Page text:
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Translations of
Englishclear comprehension,
clear knowing,
fully alert,
full awareness,
Sanskritसंप्रजन्य (saṃprajanya)
Paliसम्पजञ्ञ (sampajañña)
Glossary of Buddhism

Sampajañña (Pāli; Skt.: saṃprajanya, Tib: shes bzhin) is a term of central importance for meditative practice in all Buddhist traditions. It refers to “The mental process by which one monitors one’s own body and mind. In the practice of śamatha, its principal function is to note the occurrence of laxity and excitation.”[1] It is very often found in the pair ‘mindfulness and introspection’ or ‘mindfulness and clear comprehension) (Pali: Sati sampajañña, Skt.: smṛti saṃprajanya).

Sampajañña has been variously translated into English as "clear comprehension",[2] "clear knowing,"[3] "constant thorough understanding of impermanence",[4] "fully alert"[5] or "full awareness",[6] "attention, consideration, discrimination, comprehension, circumspection", [7] and “introspection.”[1]

Princeton Dictionary of Buddhism entry[edit]

The Princeton Dictionary of Buddhism entry says;

“saṃprajanya . (P. sampajañña; T. shes bzhin; C. zhengzhi; J. shōchi; K. chŏngji正知 ). In Sanskrit, “clear comprehension,” “circumspection,” “introspection”; a term that is closely related to, and often appears in compound with, mindfulness (S. SM Ṛ TI , P. sati). In descriptions of the practice of developing meditative absorption ( DHYĀNA ), sm ṛ ti refers to the factor of mindfulness that ties the mind to the object, while sa ṃ prajanya is the factor that observes the mind to determine whether it has strayed from its object. Specifically, Pāli sources refer to four aspects of clear comprehension, which involve the application of mindfulness in practice. The first is purpose (P. sātthaka), viz., whether the action will be in the best interests of oneself and others; its principal criterion is whether it leads to growth in dharma. Second is suitability (P. sappāya): whether an action is in accord with the appropriate time, place, and personal capacity; its principal criterion is skillfulness in applying right means (P. upāyakosalla; S. UPĀYAKAUŚALYA ). Third is the domain of meditation (gocara): viz., all experiences should be made a topic of mindful awareness. Fourth is nondelusion (asammoha): viz., recognizing that what seem to be the actions of a person are in fact an impersonal series of mental and physical processes; this aspect of sa ṃ prajanya helps to counteract the tendency to view all events from a personal point of view. Sa ṃ prajanya thus expands upon the clarity of thought generated by mindfulness by incorporating the additional factors of correct knowledge ( JÑĀNA ) or wisdom ( PRAJÑĀ ).”[8]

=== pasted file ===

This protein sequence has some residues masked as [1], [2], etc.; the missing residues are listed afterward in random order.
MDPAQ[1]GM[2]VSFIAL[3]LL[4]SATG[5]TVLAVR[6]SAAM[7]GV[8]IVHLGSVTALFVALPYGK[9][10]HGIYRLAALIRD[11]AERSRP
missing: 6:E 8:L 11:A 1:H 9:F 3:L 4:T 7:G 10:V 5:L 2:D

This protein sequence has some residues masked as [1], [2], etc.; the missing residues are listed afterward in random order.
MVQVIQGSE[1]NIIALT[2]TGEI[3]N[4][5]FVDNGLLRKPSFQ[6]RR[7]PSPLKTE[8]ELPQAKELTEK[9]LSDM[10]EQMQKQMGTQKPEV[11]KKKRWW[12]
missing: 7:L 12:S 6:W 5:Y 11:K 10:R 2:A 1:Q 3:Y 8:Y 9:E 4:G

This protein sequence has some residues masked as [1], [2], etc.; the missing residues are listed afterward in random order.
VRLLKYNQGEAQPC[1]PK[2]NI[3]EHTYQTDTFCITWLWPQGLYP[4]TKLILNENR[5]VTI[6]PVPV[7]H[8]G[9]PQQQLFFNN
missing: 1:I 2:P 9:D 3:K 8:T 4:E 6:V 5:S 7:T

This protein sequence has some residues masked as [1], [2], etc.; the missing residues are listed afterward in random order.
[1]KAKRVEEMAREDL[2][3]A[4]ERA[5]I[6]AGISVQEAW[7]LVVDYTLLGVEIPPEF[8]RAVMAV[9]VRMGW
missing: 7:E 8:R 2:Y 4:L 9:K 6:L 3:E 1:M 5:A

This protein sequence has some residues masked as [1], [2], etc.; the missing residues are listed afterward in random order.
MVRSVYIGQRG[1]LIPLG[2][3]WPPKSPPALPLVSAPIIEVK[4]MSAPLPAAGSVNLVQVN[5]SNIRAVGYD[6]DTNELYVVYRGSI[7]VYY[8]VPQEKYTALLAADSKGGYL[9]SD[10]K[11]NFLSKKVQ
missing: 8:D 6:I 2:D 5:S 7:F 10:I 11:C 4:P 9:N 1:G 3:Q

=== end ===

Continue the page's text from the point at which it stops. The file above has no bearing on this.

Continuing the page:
From the Pali Canon[edit]

Clear comprehension is most famously invoked by the Buddha in tandem with mindfulness practice in the Satipaṭṭhāna Sutta:

Herein (in this teaching) a monk lives contemplating the body in the body, ardent, clearly comprehending and mindful, having overcome, in this world, covetousness and grief;
he lives contemplating feelings in feelings, ardent, clearly comprehending and mindful, having overcome, in this world, covetousness and grief;
he lives contemplating consciousness in consciousness, ardent, clearly comprehending and mindful, having overcome, in this world, covetousness and grief;
he lives contemplating mental objects in mental objects, ardent, clearly comprehending and mindful, having overcome, in this world, covetousness and grief.[9]

Clear comprehension develops out of mindfulness of breathing (ānāpānasati) and is subsequently present in tandem with mindfulness for all four satipaṭṭhāna-s.[10][9]

Canonical commentary[edit]

While the nikayas do not elaborate on what the Buddha meant by sampajañña, the Pali commentaries analyze it further in terms of four contexts for one's comprehension:[11]

  • purpose (Pāli: sātthaka): refraining from activities irrelevant to the path.
  • suitability (sappāya): pursuing activities in a dignified and careful manner.
  • domain (gocara):[12] maintaining sensory restraint consistent with mindfulness.
  • non-delusion (asammoha): seeing the true nature of reality (see three characteristics).

Contemporary commentary[edit]

Critical to Right Mindfulness' purpose (Nyanaponika)[edit]

In a correspondence between Bhikkhu Bodhi and B. Alan Wallace, Bhikkhu Bodhi described Ven. Nyanaponika Thera's views on "right mindfulness" and sampajañña as follows,